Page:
The story of David and Goliath

By Fr. Roy Cimagala

THIS story (cfr. 1 Samuel 17,32-33.37.40-51) simply tells us one important lesson: that as long as we carry out our struggles with God, no earthly obstacle, challenge or trial can really put us down, no matter how formidable they are and how weak we may appear before them.

The youthful David with a sling only as his weapon managed to defeat the vaunted warrior Goliath because God was with him. May this story reassure us that as long as we are doing God’s will and ways, our victory is guaranteed, even if that victory may be in a form that is not in accord with our desires.

We have to learn how to deal with the difficult and the impossible things in our life. Let’s remember that as long as we are here on earth, we have to contend with all sorts of difficulties, trials and temptations.

And as if these are not enough, we also have to contend with the truth of our faith that tells us that we are meant to pursue a supernatural goal that definitely cannot be achieved simply with our own human powers, no matter how excellent they are.

The secret is always to go and to be with God who can make the impossible possible. In all our affairs and situations in life, we should always go to God to ask for his help and guidance, and to trust his ways and his providence, even if the outcome of our prayers and petitions appears unanswered, if not, contradicted.

This should be the attitude to have. It’s an attitude that can only indicate our unconditional faith, trust and love for God who is always in control of things, and at the same time can also leave us in peace and joy even at the worst of the possibilities.

Remember the Book of Ecclesiastes where it says that for everything there is a season, “a time to be born, and a time to die; a time to plant, and a time to pluck up what is planted; a time to kill, and a time to heal…” But everything is under God’s control, and even if we are capable of eternity, we just the same “cannot find out what God has done from the beginning to the end.” (3,1ff) We just have to trust him.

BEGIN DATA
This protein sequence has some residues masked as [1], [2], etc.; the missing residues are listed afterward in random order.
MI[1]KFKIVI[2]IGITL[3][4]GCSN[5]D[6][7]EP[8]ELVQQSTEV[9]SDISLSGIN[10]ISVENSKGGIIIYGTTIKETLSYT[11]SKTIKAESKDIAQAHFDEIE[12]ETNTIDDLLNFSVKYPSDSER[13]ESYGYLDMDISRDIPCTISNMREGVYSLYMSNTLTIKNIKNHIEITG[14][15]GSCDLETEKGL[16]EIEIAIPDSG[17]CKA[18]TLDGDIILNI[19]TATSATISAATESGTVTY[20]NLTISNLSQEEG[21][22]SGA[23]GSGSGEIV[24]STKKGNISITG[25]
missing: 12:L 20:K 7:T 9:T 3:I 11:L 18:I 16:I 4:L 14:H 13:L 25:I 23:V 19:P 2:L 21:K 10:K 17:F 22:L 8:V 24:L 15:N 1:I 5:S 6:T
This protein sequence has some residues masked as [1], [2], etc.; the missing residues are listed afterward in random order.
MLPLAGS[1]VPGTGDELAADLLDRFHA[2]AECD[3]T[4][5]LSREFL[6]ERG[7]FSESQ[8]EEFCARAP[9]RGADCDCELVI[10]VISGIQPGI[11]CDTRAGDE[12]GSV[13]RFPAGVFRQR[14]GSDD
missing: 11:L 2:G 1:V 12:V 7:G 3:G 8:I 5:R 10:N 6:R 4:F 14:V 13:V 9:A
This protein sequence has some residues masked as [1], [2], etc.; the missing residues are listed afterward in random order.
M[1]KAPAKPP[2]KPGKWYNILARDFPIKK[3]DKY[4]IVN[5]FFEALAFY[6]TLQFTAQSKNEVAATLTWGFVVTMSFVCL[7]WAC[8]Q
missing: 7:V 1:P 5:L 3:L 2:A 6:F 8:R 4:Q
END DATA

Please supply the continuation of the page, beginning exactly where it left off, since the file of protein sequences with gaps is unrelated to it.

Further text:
We have to follow the example of the many characters in the gospel who, feeling helpless in the many predicaments they were in, earnestly rushed to Christ for some succor. They went to him unafraid and unashamed and they got what they wanted.

There is no denying that life always has more to offer to us than what we can understand, let alone, cope. And they can come in all shapes and sizes, good and bad, pleasant and unpleasant, likeable and hateful. There are surprises and moments when we seem to rot in expectation and still things we long for don’t come.

In the face of all this, I believe the attitude to have and the reaction to make is to be calm, pray hard, and while we do all we can, we have to learn to live a certain sense of abandonment in the hands of God.

We just have to remember that Christ never abandons us and is, in fact, all ready and prompt to come to our aid, albeit in ways that we may not realize, at first.